As we at Intellectual Takeout have recently pointed out, today’s college students aren’t devoting very much time to studying.
The typical modern student spends less than 3 hours per day on education-related activities, i.e., attending class and studying.
Undoubtedly this phenomenon is in large part due to the swelled ranks of college students combined with a less rigorous curriculum. If you look back to 1961—shortly before the federal government broadened its offering of student loans—students spent an average of 24 hours per week studying in addition to their 15 hours of class.
And, as you might guess, if you look back even further you will find an even more rigorous course of study for college.
In his famous 1519 Compendium of the University of Paris, Robert Goulet (different than this one) offered the following recommended schedule for students at one of the most famous universities of the time:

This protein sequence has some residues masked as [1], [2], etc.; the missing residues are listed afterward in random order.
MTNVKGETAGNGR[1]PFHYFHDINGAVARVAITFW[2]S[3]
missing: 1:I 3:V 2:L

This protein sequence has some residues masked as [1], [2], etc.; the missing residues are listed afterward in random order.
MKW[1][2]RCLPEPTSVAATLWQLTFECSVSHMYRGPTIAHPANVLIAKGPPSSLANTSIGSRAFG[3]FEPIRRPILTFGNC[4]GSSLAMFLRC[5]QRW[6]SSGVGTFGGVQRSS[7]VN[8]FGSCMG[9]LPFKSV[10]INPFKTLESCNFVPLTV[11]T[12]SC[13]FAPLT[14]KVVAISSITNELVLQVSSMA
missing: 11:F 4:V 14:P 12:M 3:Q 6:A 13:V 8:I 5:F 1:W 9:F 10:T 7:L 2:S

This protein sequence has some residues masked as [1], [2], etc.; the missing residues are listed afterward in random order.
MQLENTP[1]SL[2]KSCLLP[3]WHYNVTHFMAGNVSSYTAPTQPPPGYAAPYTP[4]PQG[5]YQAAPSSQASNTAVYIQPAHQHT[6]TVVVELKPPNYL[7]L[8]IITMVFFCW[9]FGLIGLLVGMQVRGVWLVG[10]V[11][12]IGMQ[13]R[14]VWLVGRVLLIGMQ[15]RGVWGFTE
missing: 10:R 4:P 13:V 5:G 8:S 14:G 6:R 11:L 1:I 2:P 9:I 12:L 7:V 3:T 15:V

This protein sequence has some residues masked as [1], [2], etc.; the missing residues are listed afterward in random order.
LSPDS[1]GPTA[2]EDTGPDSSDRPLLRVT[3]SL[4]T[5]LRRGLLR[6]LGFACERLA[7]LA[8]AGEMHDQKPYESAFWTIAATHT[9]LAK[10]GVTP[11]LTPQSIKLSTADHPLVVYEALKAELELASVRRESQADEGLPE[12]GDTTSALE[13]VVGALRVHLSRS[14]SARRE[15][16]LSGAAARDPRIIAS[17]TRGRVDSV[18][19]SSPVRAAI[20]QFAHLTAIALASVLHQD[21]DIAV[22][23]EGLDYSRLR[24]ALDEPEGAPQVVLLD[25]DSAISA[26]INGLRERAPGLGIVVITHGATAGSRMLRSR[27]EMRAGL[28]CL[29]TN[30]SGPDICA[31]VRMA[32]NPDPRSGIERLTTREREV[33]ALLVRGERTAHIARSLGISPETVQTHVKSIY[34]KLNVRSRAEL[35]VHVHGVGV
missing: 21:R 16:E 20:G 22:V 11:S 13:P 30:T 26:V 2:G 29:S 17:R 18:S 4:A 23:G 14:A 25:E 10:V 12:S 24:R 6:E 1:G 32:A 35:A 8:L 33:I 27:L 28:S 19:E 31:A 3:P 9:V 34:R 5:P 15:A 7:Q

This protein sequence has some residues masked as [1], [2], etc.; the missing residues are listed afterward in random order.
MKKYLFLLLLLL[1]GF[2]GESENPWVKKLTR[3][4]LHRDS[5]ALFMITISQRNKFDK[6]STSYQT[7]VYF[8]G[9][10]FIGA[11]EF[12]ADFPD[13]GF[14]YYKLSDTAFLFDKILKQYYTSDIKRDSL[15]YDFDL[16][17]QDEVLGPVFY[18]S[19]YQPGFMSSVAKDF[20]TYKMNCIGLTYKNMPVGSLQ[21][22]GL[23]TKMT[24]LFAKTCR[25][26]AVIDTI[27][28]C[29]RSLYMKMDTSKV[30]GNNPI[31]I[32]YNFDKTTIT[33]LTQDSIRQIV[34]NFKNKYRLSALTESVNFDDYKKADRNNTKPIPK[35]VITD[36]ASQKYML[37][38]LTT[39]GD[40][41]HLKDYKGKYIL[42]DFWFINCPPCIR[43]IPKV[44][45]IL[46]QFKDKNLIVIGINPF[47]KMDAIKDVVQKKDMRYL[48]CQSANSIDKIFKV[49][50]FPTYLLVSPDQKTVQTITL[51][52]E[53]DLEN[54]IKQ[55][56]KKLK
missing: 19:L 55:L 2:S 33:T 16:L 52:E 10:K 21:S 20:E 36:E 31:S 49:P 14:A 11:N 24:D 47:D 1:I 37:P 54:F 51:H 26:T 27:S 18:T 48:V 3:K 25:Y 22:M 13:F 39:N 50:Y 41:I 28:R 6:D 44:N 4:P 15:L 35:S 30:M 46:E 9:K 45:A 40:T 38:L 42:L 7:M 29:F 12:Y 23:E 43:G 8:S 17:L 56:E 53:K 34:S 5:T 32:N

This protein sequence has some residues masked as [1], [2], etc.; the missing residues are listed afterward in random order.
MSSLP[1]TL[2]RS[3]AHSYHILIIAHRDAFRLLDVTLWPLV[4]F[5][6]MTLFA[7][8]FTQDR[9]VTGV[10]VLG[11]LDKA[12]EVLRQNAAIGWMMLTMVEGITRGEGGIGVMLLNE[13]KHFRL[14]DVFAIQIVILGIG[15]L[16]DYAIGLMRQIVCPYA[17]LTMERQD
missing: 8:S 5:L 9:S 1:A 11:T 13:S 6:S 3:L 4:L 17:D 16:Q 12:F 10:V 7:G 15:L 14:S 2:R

- Rise at 4 a.m.
- Arts lecture at 5
- Mass at 6, breakfast (“consisting of half a loaf of bread or of a small whole loaf”)
- Classes from 8-10 (or 9-11 during Lent)
- Formal debates before the noon meal
- Repetitions (in which the students were quizzed on the previous lectures)
- Lectures 3-5
- Disputations 5-6 (basically, a class debate)
- Repetitions after evening meal
- Off to bed at 9 p.m.
This schedule roughly corresponds to one from the University of Leipzig in the same year, where students began the day with a lecture on metaphysics at 6 a.m. (!).
If fewer students were admitted to colleges today, do you think a more rigorous schedule of study would return?
This post A University Student’s Schedule… from 500 Years Ago was originally published on Intellectual Takeout by Daniel Lattier.
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